Beginning Farmers and Ranchers Gather in D.C.
“Twenty-five years ago there were approximately 350,000 farmers and ranchers under the age of 35 in this country; that number has declined steadily until there is fewer than 25 percent of that number remaining today. The inclusion of the Beginning Farmer and Rancher Development Program and Individual Development Account Programs in the final farm bill will be key factors in reversing the current trend,” added Steve Schwartz, Executive Director for California Farmlink.
- Beginning farmers and ranchers and organizational representatives will be available for interviews Tuesday, January 29, 2008, 8-10am EST
- National Press Club, the Fourth Estate Winner’s Room, 529 14th St. Washington, D.C. 20045
(in-person interviews can also be scheduled on January 29 and held at the United Methodist Building, 100 Maryland Ave. Washington D.C. – please contact John Crabtree, email@example.com, Center for Rural Affairs, 402-687-2103, ext 1010)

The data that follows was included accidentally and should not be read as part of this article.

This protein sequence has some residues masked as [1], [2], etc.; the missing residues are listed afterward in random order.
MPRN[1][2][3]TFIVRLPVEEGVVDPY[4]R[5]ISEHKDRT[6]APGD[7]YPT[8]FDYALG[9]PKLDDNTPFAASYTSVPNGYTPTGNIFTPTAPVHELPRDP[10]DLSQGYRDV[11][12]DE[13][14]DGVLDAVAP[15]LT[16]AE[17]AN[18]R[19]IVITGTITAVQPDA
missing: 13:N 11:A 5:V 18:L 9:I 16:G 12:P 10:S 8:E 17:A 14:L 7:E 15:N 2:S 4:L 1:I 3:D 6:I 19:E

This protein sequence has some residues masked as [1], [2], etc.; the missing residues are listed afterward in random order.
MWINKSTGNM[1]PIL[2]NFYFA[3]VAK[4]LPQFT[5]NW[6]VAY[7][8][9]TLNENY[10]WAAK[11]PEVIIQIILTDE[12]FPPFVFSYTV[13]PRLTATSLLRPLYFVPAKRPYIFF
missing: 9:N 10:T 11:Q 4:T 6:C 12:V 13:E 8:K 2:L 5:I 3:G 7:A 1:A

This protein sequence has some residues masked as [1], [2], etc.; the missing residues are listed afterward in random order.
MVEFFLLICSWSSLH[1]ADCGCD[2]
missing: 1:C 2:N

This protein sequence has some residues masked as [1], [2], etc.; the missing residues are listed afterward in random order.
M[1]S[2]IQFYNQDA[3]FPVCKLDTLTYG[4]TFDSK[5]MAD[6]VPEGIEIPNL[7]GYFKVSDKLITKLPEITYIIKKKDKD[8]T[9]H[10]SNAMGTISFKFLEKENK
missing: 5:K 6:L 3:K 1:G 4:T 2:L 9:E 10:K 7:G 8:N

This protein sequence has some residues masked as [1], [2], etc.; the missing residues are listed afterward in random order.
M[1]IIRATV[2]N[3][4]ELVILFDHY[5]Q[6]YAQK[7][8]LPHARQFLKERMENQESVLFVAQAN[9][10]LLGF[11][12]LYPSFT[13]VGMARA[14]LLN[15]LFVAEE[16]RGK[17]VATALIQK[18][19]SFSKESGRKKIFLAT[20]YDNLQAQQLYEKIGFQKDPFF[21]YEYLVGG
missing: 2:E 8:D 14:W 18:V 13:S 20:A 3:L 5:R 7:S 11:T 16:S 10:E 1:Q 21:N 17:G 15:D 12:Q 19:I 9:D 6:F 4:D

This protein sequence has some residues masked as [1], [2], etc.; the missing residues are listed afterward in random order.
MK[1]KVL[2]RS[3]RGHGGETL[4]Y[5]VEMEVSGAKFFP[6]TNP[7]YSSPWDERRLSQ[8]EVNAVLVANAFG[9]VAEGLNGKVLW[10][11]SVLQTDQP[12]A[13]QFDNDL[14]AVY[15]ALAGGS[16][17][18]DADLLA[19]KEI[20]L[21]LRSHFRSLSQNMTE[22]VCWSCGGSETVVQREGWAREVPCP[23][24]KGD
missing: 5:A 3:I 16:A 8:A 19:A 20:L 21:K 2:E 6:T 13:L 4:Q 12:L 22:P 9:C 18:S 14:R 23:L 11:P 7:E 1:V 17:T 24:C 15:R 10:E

- News release and detailed summary of beginning farmer initiatives available upon request at the Center for Rural Affairs (402-687-2100) or Sustainable Agriculture Coalition (202-547-5754)
- For those outside Washington, D.C., other arrangements can be made for interviews
This event is sponsored in part by the Center for Rural Affairs, California Farmlink, Land Stewardship Project and the Sustainable Agriculture Coalition. Some of the farmers and ranchers participating in the fly-in include Daniel Rosmann from Harlan, IA, John Leonard from El Rino, OK, Jacob Cowgill from Missoula, MT, Brittany Whitmire from North Carolina, and David Silveira, Jesus Escavar, and Steve Schwartz from California.
New farmers and ranchers are much more diverse than previous generations. In addition to next-generation farmers from multi-generation farm and ranch families, this new generation includes former farm workers, people from non-farming backgrounds such as mid-life career-changers, and college graduates who have chosen farming as their first career. They include more women than ever before as well as families with Hispanic, Somali, Hmong, and Eastern European backgrounds.
This diverse new generation of farmers and ranchers has very different challenges and needs than previous generations. Adequate access to training, technical assistance, land, credit and markets are critical to their success, however current farm policy is clearly deficient in these areas. The future health and vitality of agriculture, the food system, and rural communities will depend on a 2008 Farm Bill that encourages this new generation to work in agriculture and manage the land is a sustainable way.